Composing with DSPOOM Objects: Networks and Processing Composites

The DSPOOM metamodel offers different mechanisms for composing with Processing objects. In this section we will show their features and intent. Composition in DSPOOM is not an absolute need as any model can be fully specified by a number of independent though coordinated Processing objects. Nevertheless, building self-contained sub-models (thus abstract subsystems) offers a number of advantages, namely:

  1. Complexity and detail hiding. Submodels can act as intermediate layers that hide complexity from the user. This way we can choose what details will be promoted from one level to another and what formal view we want to offer the user of each layer.
  2. Flow control automation. By building coherent and homogeneous compositions we are able to apply standardized approaches to automatic flow control in which an ``intelligent'' entity is able to manage data flow and process execution.
  3. Efficiency and optimization. A composition can be a specialized grouping of Processing objects with a specific purpose and goal. By using information about the context in which each individual and possibly generic Processing object is used, we can manage to optimize the overall execution.
The two mechanisms for composing with Processing objects in a DSPOOM model are Networks and Processing Composites. Networks are dynamic compositions that can be modified at run time in any way by adding new Processing objects or modifying connections. Processing Composites are static compositions that are built on compile time and cannot be modified thereafter. These DSPOOM constructs were already graphically illustrated in figure 4.1.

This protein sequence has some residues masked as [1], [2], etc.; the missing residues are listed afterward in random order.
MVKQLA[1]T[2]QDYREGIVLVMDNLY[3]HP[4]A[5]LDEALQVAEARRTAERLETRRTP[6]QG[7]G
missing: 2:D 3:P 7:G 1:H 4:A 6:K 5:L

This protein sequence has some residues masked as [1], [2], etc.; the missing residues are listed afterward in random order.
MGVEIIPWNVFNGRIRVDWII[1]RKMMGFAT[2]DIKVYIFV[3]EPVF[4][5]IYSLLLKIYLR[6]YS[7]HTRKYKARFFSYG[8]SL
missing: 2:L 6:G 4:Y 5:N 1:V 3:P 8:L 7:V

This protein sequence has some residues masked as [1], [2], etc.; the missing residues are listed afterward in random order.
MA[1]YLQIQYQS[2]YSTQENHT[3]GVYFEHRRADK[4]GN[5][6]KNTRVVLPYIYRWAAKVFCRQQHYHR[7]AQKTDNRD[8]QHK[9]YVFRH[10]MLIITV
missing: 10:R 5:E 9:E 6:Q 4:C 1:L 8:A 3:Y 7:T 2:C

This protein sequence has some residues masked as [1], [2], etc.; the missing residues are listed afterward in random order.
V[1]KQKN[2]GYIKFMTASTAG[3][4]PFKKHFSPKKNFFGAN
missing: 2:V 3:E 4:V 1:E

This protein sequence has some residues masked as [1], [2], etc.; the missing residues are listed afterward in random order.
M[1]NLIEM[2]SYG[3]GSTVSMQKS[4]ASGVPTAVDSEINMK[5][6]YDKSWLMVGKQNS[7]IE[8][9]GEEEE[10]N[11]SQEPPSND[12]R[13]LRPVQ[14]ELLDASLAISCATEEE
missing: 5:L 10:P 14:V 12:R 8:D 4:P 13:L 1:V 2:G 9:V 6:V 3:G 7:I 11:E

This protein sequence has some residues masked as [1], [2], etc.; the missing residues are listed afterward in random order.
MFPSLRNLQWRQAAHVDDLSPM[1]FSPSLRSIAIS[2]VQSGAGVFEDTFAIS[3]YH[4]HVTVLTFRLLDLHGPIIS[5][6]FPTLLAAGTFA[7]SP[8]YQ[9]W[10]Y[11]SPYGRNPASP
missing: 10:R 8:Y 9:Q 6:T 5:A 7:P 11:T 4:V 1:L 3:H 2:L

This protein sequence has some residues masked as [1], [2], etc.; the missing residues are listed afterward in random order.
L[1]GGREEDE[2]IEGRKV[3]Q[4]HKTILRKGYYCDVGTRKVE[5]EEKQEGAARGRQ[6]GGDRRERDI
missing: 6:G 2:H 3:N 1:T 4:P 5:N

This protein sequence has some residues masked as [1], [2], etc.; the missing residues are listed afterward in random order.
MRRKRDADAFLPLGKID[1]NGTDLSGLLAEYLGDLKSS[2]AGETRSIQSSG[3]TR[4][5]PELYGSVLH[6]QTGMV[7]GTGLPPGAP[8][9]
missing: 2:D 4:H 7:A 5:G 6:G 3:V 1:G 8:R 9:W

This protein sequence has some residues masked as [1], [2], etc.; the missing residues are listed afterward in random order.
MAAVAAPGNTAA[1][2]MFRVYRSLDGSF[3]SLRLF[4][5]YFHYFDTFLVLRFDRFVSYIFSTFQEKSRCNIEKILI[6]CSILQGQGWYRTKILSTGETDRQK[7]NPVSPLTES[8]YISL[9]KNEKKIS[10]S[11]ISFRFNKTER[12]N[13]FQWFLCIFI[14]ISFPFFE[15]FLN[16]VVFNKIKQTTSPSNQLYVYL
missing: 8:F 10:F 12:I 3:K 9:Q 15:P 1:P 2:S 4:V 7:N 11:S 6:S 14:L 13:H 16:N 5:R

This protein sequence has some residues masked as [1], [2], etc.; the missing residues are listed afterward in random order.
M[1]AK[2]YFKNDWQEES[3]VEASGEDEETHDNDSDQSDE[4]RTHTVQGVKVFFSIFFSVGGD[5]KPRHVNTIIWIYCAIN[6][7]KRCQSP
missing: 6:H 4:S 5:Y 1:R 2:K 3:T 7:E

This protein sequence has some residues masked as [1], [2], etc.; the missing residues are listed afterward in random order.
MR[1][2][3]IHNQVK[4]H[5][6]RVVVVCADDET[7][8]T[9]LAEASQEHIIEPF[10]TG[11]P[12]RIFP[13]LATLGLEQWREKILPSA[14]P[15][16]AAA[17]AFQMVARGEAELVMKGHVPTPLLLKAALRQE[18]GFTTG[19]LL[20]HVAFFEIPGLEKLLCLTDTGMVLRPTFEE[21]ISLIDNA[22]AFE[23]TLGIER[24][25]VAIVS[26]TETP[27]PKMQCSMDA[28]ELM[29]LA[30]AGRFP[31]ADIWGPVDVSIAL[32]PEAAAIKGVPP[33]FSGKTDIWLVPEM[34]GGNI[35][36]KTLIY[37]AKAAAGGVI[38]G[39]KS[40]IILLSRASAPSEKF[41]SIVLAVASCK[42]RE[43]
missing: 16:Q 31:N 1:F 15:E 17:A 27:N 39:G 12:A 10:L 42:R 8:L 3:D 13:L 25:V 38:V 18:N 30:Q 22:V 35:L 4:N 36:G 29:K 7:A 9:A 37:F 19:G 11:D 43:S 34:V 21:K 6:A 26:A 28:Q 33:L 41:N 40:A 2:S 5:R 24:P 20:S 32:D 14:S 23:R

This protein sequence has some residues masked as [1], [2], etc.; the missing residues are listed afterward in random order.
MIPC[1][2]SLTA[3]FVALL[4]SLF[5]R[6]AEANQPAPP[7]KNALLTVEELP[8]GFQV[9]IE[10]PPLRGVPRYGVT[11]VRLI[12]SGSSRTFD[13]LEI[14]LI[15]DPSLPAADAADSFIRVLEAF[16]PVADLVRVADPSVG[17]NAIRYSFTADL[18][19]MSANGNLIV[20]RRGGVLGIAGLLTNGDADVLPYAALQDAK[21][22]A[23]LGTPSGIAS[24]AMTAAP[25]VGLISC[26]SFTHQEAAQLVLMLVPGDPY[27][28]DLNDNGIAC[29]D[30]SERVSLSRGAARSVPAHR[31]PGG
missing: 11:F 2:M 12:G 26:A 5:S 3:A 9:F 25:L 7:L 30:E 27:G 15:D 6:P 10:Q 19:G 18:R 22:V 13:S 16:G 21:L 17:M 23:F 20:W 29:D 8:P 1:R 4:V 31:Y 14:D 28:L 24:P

Note that both mechanisms address the first of the three benefits previously enumerated. But while Networks promote the ability to use automatic flow control (benefit number 2), Processing Composites strive for efficiency (benefit number 3). As R. Dannenberg points out in [Dannenberg, 2004] it may seem at first sight that static composition is not useful in the general case as, although it can be more efficient, it is far less flexible. But experience indicates that static composition is preferred in many occasions due to a number of different advantages: it avoids dynamic patching and therefore becomes more efficient, it enables inlining and other performance tricks, it allows better debugging and finally and most important, users can reason better about their code when it is static.

In general the dynamic composition offered by Networks follows the Dataflow Architecture pattern while the static composition in Processing Composites follows the Adaptive Pipeline pattern (see 1.5.3). Networks are also somehow related to Max's, CSL's and OSW's patches ( see 2.5, 2.3.3, and 2.3.2) while Processing Composites are similar to Aura's instruments (see 2.3.2).